That’s the real irony here. If the opposition parties had only left Morsi in power, his unilateral actions and his inability to halt Egypt’s drastic economic decline would have guaranteed an opposition victory at the next election. Now it’s all up in the air again.
But democratic politics is far from over in Egypt. Foolish things have been done, but the Arab Spring is not dead.
To shorten to 700 words, omit paragraph 3 and 4. (“Morsi…abroad”)
3 July 2013
Egypt and Turkey: Democracy in Trouble
By Gwynne Dyer
Egypt and Turkey have the same basic political problem. Democracy can work despite huge ideological differences, but only if everybody is willing to be very tolerant of other people’s ideas and values.
Three weeks ago the streets of Turkish cities were full of protesters demanding the resignation of Prime Minister Recep Tayyip Erdogan, who won his third straight election in 2011. Why? Because, they say, he is shoving conservative Islamic values down their throats.
The Turkish protests have now died down, but this week the streets of Egyptian cities have been full of protesters demanding exactly the same thing for exactly the same reason. The Egyptian army has now intervened to remove the Islamist president, Mohammed Morsi, and the very survival of the new Egyptian democracy is in doubt.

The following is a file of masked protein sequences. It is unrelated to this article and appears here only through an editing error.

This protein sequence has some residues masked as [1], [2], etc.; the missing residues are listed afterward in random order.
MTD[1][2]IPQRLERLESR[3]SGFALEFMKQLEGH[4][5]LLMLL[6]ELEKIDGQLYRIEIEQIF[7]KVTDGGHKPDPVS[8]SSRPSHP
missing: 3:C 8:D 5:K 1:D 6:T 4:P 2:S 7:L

Neither Erdogan nor Morsi could have come to power in a country that wasn’t fully democratic. Turkey has been a partly democratic country for sixty years, but if a politician with a religious agenda won, the army would remove him. It even hanged one prime minister in 1960.
In Egypt, three generals had ruled the country in unbroken succession since the mid-1950s. Latterly they allowed “elections”, but their party always won, and the main religious party, the Muslim Brotherhood, was always banned.
The Turkish and Egyptian generals were mostly devout Muslims themselves, but they were willing to kill to keep religion out of politics. Islamic parties were a vehicle for traditional and anti-modern values, and the generals’ goal was to modernise their countries so they would be strong enough to stand up to the West.
There was some cynicism in their policy, too. The secular political parties in Turkey (and in Egypt too, until they finally withered away under 60 years of military dictatorship) were too fragmented and disunited to pose any real threat to the army’s power, whereas a single Islamic party with broad popular support might do just that. So religion must be firmly excluded from politics.
In both countries, the generals’ modernising agenda had considerable success. Turkey is now a powerful middle-income nation, and at least half of its 75 million people are secular and “modern” in their political values. So they wanted the military out of politics, and finally the army withdrew – only to see the new Justice and Development (AK) Party, a “moderate” Islamist party led by Erdogan, win the 2003 election.